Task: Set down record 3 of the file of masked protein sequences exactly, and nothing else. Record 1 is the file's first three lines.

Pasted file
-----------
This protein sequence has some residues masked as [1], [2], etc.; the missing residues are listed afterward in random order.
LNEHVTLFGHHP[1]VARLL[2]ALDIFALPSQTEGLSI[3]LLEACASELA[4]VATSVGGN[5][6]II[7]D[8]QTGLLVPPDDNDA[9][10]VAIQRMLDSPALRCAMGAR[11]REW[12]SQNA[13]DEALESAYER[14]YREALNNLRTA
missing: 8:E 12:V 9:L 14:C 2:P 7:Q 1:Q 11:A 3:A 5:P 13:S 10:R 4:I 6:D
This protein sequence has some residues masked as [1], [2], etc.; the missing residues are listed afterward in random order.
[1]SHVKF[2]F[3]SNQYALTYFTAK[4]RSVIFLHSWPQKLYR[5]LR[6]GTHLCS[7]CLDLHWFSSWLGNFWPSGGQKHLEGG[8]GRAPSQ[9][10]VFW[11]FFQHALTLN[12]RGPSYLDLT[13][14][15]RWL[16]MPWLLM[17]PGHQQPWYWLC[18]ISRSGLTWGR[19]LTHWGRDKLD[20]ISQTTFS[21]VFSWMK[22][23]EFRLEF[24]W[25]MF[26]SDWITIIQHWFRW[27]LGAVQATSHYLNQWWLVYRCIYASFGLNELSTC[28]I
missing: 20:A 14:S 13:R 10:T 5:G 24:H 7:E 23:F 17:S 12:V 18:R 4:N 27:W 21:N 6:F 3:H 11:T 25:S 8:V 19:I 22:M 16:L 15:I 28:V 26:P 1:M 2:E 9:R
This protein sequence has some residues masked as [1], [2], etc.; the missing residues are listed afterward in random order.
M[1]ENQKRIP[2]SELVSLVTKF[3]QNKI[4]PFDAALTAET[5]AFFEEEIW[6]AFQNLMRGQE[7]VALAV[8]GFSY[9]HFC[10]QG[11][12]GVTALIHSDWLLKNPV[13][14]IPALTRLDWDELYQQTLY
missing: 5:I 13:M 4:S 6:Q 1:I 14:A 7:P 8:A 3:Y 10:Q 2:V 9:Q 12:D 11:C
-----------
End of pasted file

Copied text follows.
This protein sequence has some residues masked as [1], [2], etc.; the missing residues are listed afterward in random order.
M[1]ENQKRIP[2]SELVSLVTKF[3]QNKI[4]PFDAALTAET[5]AFFEEEIW[6]AFQNLMRGQE[7]VALAV[8]GFSY[9]HFC[10]QG[11][12]GVTALIHSDWLLKNPV[13][14]IPALTRLDWDELYQQTLY
missing: 5:I 13:M 4:S 6:Q 1:I 14:A 7:P 8:A 3:Y 10:Q 2:V 9:Q 12:D 11:C